Muslims protest Pakistan-Israel ties
Arabic newspaper, Islamic groups condemn meeting between Israeli, Pakistani foreign ministers, as well as plan by President Gen. Pervez Musharraf to address Jewish group in New York. London-based al-Quds al-Arabi: talks 'reward' Sharon for 1.5 tons of settlement rubble
Radical Islamic groups around the world wasted little time in responding to Thursday's meeting between Foreign Minister Silvan Shalom and Pakistani counterpart Khursheed Kasuri.
"The president has rewarded Sharon for destroying settlements and leaving a million-and-a-half tons of rubble," fumed Abdul Bari Atwan editor-in-chief of the London-based al-Quds al-Arabi newspaper.
"In doing so, he has also rewarded him (Sharon) for continued building of the racist wall and expanding settlements in the West Bank.
"The most dangerous thing is that he has given Sharon these rewards just days before he goes to the United Nations, where he will be received as a peacemaker by the entire Muslim world," said Atwan.
In addition, radical Islamic groups called on supporters to rally outside mosques across the country on Friday to condemn the first formal talks between Pakistan and Israel, saying the talks were a step toward diplomatic recognition.
About 300 supporters of an opposition coalition of six Islamic parties, Mutahida Majlis-e-Amal, or MMA, gathered in the northwestern city of Peshawar.
Smaller protests were staged by the coalition in Quetta and Karachi. At a rally in Rawalpindi, near the capital, only about a dozen people showed up.
MMA's chief, Qazi Hussain Ahmed, sharply criticized President Gen. Pervez Musharraf for sending Foreign Minister Khursheed Kasuri to Turkey for talks with his Israeli counterpart Silvan Shalom on Thursday, despite the government's insistence it does not signal imminent diplomatic ties with the Jewish state.
"Only one individual (Musharraf) took this decision. We condemn it," said Hafiz Hussain Ahmed, deputy chief of the coalition of Islamic parties.
However, Prime Minister Shaukat Aziz said the decision to hold talks with Israel was based on a request from Palestinian leader Mahmoud Abbas, who wanted them to play a role in helping to resolve the Middle East crisis.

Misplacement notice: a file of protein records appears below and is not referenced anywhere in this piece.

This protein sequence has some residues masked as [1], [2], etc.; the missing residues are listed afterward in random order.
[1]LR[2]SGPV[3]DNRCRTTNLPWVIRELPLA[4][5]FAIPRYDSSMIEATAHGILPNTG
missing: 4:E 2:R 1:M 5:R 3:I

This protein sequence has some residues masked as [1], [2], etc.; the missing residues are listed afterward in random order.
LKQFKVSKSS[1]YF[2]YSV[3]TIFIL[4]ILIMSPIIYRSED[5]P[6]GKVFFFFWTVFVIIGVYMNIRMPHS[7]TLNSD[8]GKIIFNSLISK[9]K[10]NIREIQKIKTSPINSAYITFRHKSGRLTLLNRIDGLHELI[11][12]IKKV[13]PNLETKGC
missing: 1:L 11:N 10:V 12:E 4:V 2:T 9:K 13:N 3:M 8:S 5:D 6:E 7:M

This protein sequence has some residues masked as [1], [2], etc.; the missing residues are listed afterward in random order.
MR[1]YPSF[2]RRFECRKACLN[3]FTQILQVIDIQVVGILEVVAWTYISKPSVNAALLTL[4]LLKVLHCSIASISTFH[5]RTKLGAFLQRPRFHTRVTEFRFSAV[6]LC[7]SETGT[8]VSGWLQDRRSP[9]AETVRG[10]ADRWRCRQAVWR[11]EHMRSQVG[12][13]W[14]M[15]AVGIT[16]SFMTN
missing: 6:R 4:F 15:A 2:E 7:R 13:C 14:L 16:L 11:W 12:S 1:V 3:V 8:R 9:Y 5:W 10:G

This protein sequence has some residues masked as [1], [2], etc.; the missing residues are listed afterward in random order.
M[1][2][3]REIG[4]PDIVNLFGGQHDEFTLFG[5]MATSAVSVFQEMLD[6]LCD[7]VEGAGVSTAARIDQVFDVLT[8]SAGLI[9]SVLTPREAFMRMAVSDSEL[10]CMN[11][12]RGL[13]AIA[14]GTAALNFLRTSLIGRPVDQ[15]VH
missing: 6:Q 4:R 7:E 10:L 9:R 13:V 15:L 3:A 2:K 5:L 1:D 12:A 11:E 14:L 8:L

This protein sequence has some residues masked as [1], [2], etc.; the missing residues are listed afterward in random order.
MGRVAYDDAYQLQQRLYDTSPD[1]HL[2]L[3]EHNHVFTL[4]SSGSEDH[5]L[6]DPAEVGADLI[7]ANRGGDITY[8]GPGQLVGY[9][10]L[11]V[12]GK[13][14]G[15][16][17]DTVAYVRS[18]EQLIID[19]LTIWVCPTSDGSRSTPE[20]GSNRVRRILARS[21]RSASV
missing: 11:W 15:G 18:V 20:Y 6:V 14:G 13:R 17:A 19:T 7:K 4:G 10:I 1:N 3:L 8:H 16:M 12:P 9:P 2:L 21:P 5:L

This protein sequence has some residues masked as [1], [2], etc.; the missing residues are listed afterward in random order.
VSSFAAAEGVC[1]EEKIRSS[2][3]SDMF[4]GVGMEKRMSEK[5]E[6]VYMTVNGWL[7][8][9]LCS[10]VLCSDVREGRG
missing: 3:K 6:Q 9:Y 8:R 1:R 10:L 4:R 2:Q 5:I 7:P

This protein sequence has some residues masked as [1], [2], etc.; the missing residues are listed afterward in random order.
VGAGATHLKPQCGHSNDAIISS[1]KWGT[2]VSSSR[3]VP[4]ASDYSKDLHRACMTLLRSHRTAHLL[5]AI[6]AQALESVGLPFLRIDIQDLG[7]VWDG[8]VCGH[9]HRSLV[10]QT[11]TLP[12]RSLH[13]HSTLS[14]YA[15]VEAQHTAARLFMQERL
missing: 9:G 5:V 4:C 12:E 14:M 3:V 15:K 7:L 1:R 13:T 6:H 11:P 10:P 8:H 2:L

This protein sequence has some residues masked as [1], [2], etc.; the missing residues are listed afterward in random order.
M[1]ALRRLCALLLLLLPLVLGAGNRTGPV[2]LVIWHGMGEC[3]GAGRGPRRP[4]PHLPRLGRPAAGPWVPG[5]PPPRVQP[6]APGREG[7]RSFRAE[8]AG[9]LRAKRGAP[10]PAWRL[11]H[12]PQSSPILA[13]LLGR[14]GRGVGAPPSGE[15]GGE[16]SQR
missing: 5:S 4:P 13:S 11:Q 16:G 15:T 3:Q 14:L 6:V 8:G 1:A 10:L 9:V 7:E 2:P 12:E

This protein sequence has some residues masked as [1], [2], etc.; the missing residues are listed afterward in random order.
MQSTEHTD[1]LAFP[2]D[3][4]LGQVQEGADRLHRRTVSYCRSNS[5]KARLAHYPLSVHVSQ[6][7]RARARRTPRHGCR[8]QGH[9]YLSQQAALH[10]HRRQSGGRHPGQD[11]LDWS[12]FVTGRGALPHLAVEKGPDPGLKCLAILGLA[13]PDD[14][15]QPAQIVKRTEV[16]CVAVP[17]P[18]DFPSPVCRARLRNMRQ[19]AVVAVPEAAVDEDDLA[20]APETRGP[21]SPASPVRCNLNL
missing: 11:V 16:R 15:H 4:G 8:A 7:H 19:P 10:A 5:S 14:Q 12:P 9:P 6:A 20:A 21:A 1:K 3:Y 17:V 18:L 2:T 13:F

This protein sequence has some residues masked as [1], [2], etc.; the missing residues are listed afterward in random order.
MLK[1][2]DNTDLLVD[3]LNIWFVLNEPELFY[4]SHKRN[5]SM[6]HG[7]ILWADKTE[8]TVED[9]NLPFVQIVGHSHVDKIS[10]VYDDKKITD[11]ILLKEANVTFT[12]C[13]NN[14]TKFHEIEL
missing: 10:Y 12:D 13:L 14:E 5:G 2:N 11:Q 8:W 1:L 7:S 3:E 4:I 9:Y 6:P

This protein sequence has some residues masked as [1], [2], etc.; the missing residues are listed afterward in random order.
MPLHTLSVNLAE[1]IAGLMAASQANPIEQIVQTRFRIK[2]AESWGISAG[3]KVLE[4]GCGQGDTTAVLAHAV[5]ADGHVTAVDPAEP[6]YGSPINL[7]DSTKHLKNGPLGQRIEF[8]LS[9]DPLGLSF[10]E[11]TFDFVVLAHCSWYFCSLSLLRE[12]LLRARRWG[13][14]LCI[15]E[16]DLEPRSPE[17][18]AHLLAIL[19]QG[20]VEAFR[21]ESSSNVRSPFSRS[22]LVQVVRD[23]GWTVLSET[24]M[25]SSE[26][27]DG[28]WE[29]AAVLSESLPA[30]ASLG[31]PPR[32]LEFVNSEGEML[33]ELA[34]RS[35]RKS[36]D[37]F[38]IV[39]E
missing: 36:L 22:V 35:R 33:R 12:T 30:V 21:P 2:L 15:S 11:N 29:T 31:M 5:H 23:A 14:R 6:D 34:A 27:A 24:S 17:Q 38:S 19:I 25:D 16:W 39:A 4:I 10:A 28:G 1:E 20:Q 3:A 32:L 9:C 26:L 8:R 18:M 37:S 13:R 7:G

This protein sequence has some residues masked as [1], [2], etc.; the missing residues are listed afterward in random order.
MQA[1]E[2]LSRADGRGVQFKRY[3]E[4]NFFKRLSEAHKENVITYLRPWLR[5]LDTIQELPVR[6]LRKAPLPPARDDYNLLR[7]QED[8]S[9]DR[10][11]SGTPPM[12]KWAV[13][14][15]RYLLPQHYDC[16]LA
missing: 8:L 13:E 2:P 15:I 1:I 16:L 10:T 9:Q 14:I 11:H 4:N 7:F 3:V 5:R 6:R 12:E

"Pakistan has not recognized Israel," he said, adding that "any such decision would be taken in supreme national interests after due consultation of the parliament."
Pakistan, a Muslim country that in the past has taken a harder line against Israel than some Arab countries, met with the Israelis following the demolition of Israeli communities in the Gaza Strip, which was completed last week.
After Thursday's landmark meeting, Musharraf told reporters that the government had made no decision to
establish formal ties with Israel.
"Pakistan will not recognize Israel until the establishment of a free and independent state for the
Palestinian people," He said, adding that Thursday's meeting "does not mean that we have recognized Israel."
Musharraf, has angered Pakistani opposition groups by calling for a debate on whether Pakistan should recognize the Jewish state, and has courted further criticism by agreeing to speak at a Jewish interfaith conference in New York later this month.
However, Pakistan officials have said there are no plans for Musharraf to meet with Israeli Prime Minister Ariel Sharon when they are in New York to attend a U.N. General Assembly meeting.
On Friday, Israel said that talk of a possible meeting between Sharon and Musharraf was premature.
"We have to examine carefully how the issue is received by public opinion in Pakistan," Ron Prosor, director general of the Israeli Foreign Ministry, told Israel Army Radio. "We have to build this (closer contacts) the way we have built the meeting so far."